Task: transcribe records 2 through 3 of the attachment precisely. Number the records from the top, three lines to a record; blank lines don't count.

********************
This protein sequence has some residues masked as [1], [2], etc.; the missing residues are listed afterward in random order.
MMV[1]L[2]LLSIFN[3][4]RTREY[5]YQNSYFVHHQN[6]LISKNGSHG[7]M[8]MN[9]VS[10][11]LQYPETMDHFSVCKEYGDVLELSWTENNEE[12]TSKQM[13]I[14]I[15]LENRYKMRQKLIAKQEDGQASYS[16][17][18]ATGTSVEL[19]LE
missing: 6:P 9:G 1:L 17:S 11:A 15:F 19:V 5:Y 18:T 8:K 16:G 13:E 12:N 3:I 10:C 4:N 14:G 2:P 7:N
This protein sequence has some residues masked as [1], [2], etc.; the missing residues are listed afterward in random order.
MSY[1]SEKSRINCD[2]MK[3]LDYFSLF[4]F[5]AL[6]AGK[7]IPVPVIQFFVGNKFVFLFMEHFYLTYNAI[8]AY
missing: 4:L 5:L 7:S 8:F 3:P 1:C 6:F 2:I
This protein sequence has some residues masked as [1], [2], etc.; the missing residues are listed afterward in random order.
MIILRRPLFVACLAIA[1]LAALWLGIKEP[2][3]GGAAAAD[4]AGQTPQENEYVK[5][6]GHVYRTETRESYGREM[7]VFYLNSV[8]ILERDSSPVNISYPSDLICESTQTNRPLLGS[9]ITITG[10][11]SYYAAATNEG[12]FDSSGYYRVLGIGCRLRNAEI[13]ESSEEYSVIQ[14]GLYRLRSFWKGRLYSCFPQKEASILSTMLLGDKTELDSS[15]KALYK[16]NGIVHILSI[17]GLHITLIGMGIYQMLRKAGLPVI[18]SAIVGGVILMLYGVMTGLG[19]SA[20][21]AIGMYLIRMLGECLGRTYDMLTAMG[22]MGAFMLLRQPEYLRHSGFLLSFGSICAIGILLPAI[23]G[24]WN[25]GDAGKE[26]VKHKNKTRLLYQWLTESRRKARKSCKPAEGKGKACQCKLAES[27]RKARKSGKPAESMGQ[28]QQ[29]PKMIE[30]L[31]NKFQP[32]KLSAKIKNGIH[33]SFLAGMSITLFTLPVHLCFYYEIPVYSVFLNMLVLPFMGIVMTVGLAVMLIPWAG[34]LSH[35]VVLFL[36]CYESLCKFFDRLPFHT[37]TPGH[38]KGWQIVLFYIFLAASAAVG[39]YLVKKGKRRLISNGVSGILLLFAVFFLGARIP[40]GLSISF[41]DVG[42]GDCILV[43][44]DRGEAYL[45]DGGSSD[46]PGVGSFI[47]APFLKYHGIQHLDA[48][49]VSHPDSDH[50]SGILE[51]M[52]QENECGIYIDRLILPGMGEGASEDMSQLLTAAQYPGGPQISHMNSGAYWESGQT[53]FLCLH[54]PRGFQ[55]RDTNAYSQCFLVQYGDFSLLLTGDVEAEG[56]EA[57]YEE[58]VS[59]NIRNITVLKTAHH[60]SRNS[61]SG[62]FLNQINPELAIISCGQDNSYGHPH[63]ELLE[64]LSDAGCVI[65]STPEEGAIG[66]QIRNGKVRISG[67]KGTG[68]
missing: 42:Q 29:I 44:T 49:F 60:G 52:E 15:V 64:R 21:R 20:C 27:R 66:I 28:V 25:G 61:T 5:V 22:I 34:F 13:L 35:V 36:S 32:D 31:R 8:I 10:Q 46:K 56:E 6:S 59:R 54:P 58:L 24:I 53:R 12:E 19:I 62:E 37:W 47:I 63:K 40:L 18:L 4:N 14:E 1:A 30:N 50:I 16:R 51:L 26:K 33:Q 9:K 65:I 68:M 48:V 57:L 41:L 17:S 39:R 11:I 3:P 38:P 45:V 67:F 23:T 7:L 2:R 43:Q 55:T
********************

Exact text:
This protein sequence has some residues masked as [1], [2], etc.; the missing residues are listed afterward in random order.
MSY[1]SEKSRINCD[2]MK[3]LDYFSLF[4]F[5]AL[6]AGK[7]IPVPVIQFFVGNKFVFLFMEHFYLTYNAI[8]AY
missing: 4:L 5:L 7:S 8:F 3:P 1:C 6:F 2:I
This protein sequence has some residues masked as [1], [2], etc.; the missing residues are listed afterward in random order.
MIILRRPLFVACLAIA[1]LAALWLGIKEP[2][3]GGAAAAD[4]AGQTPQENEYVK[5][6]GHVYRTETRESYGREM[7]VFYLNSV[8]ILERDSSPVNISYPSDLICESTQTNRPLLGS[9]ITITG[10][11]SYYAAATNEG[12]FDSSGYYRVLGIGCRLRNAEI[13]ESSEEYSVIQ[14]GLYRLRSFWKGRLYSCFPQKEASILSTMLLGDKTELDSS[15]KALYK[16]NGIVHILSI[17]GLHITLIGMGIYQMLRKAGLPVI[18]SAIVGGVILMLYGVMTGLG[19]SA[20][21]AIGMYLIRMLGECLGRTYDMLTAMG[22]MGAFMLLRQPEYLRHSGFLLSFGSICAIGILLPAI[23]G[24]WN[25]GDAGKE[26]VKHKNKTRLLYQWLTESRRKARKSCKPAEGKGKACQCKLAES[27]RKARKSGKPAESMGQ[28]QQ[29]PKMIE[30]L[31]NKFQP[32]KLSAKIKNGIH[33]SFLAGMSITLFTLPVHLCFYYEIPVYSVFLNMLVLPFMGIVMTVGLAVMLIPWAG[34]LSH[35]VVLFL[36]CYESLCKFFDRLPFHT[37]TPGH[38]KGWQIVLFYIFLAASAAVG[39]YLVKKGKRRLISNGVSGILLLFAVFFLGARIP[40]GLSISF[41]DVG[42]GDCILV[43][44]DRGEAYL[45]DGGSSD[46]PGVGSFI[47]APFLKYHGIQHLDA[48][49]VSHPDSDH[50]SGILE[51]M[52]QENECGIYIDRLILPGMGEGASEDMSQLLTAAQYPGGPQISHMNSGAYWESGQT[53]FLCLH[54]PRGFQ[55]RDTNAYSQCFLVQYGDFSLLLTGDVEAEG[56]EA[57]YEE[58]VS[59]NIRNITVLKTAHH[60]SRNS[61]SG[62]FLNQINPELAIISCGQDNSYGHPH[63]ELLE[64]LSDAGCVI[65]STPEEGAIG[66]QIRNGKVRISG[67]KGTG[68]
missing: 42:Q 29:I 44:T 49:F 60:G 52:E 15:V 64:R 21:R 20:C 27:R 66:I 28:V 25:G 61:T 5:V 22:I 34:F 13:L 35:V 36:S 32:D 31:R 8:I 10:Q 46:K 56:E 6:S 59:R 54:P 58:L 24:I 53:R 12:E 19:I 62:E 37:W 47:I 63:K 40:L 18:L 4:N 14:E 1:A 30:N 50:I 16:R 51:L 26:K 33:Q 9:K 65:I 68:M 48:V 57:L 41:L 17:S 39:R 11:I 3:P 38:P 45:V 67:F 23:T 7:L 2:R 43:Q 55:T